posted by Atheist at 05:44 PM on August 18

dyams - just to make a correction - he is entitled to change his mind and football is not a team sport it is a free agency sport. Can Jason Taylor leave Miami and come back? Can Michael Vick chance his lifestyle? Can McNabb be benched and then reinstated as starter? Bill Parcells retired and then changed his mind. If a QB like Jeff Garcia can play for a different every year why can't Brett Favre hire his free agent services out to a team. I am sure he is accepting a one year contract because that is what is being offered not because he is sure he will leave after.

posted by Atheist at 05:53 PM on August 18

Did you know the third (now 4th?) stringer is named John David Booty? Fuck, I want to change my name! "Hi, my name is Mr. Booty." Or what if he went to medical school? He'd have a world title porn name.

posted by dusted at 06:14 PM on August 18

Actually I think Favre signed a 2 year deal with the Vikings Athiest. Kind of an intriguing fact that he signs a two year deal. I wonder if that was the Vikings idea just in case things go bad in Minn and Favre wants to leave to another team next year and the Vikes will have rights to him next year.

posted by sgtcookzane at 06:46 PM on August 18

to build on Atheist's line that stats can be used to make almost any point...it was quoted above that Jackson had a better QB rating than Favre. Thats because the fool would take off and run for two yards on 3rd and 8 instead of making the throw into coverage. Yep, his stats look better, but we still had to punt the ball.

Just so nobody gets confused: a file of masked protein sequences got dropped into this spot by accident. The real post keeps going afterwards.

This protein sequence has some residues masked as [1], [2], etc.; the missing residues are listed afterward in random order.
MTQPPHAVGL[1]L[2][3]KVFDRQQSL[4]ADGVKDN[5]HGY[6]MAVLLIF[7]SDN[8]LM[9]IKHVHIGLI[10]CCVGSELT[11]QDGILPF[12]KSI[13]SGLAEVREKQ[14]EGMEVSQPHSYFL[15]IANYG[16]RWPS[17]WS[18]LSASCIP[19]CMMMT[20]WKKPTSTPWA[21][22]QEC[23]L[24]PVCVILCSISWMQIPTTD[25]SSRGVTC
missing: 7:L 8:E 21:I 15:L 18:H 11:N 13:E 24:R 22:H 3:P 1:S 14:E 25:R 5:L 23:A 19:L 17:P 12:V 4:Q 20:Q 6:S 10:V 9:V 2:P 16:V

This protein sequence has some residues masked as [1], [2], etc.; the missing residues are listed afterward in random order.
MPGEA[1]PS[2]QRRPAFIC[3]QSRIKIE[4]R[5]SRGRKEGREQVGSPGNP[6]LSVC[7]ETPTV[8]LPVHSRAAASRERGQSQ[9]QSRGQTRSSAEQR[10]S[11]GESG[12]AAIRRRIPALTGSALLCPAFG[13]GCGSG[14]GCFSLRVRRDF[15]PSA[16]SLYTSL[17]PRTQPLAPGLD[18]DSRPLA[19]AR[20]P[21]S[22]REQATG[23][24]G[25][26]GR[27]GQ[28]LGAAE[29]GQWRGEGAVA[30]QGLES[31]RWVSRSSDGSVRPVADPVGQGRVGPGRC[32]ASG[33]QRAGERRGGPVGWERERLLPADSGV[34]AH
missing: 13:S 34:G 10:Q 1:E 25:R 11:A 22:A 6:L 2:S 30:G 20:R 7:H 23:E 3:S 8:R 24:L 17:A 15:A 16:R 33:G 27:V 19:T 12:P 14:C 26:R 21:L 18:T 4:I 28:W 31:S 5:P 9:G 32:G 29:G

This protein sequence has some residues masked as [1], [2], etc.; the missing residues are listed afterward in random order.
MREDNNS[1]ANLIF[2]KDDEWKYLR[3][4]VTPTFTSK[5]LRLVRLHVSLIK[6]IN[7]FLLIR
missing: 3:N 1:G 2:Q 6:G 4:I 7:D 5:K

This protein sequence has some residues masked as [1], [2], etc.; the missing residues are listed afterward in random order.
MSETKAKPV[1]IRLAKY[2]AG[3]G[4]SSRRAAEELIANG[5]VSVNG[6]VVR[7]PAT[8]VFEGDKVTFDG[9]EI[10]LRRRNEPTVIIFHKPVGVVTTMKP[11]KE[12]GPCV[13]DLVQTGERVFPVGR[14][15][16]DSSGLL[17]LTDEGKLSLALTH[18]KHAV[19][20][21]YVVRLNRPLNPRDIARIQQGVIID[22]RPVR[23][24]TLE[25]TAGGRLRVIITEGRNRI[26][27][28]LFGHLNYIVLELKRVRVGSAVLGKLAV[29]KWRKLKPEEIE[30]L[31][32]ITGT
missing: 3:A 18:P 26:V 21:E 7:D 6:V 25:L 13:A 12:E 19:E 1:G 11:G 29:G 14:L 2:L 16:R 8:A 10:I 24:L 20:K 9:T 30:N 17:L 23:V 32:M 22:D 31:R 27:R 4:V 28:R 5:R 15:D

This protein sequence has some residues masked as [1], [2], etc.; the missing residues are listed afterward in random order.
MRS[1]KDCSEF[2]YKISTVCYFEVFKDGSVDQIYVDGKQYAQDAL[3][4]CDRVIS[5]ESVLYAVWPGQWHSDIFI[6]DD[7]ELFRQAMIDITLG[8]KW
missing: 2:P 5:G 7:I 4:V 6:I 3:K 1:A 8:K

The Vikes are far better, and well-rounded, team than the Jets were, and Favre won't need to do it all himself.

Yes, he'll get booed in Green Bay, and I'd be surprised if Brett would have it any other way.

With the Bears picking up Cutler, the Vikes needed to upgrade at QB in order to be competitive. Favre is an upgrade, just hope he's still healthy in late Nov. when we have our 1st game against Chicago.

posted by dviking at 06:47 PM on August 18

He'd have a world title porn name.

Even better would be if he attained the rank of captain in the military.

posted by THX-1138 at 06:47 PM on August 18

"Even better would be if he attained the rank of captain in the military."

And then got promoted.

posted by Mr Bismarck at 07:42 PM on August 18

Favre's stats last year may not have been great, but he barely practiced with the team prior to starting. Combine the inevitable learning curve for the offense and players ...

I can see next year's excuses already forming.

If Favre sucked last year (or this year) because he didn't practice with the team, whose fault is that other than his? He's the one who can't sign a deal until ESPN has mentioned his name at least 12,000 times in the offseason.

posted by rcade at 09:05 PM on August 18

The Vikes are far better, and well-rounded, team than the Jets were, and Favre won't need to do it all himself.

But Favre has proven time and again he can't play on a team that doesn't need him to do it all himself. Greenbay tried to turn him into that type of QB (one who is a "game manager") and he had one of his most successful seasons in years, then reverted back to his own "gunslinging" ways towards the end of that year. He said himself, he can't be that type of QB. Not for any sustainable time.

So when you stick him with a team that has a rushing game, a good defense, and all you need is a QB who doesn't make mistakes...that's not Favre.

He'll be hated in Green Bay for the rest of time

I never thought it possible, but I'm hearing from more and more GB fans who have turned to pure hatred against him, especially with today's news of going to the hated rival.

I mean, as a Steeler fan I absolutely love Ben Roethlisberger....but if he pulled all this and ended up with the Ravens? Yea, he would be on my all-time shit list. That's all it would take to change my feelings on him.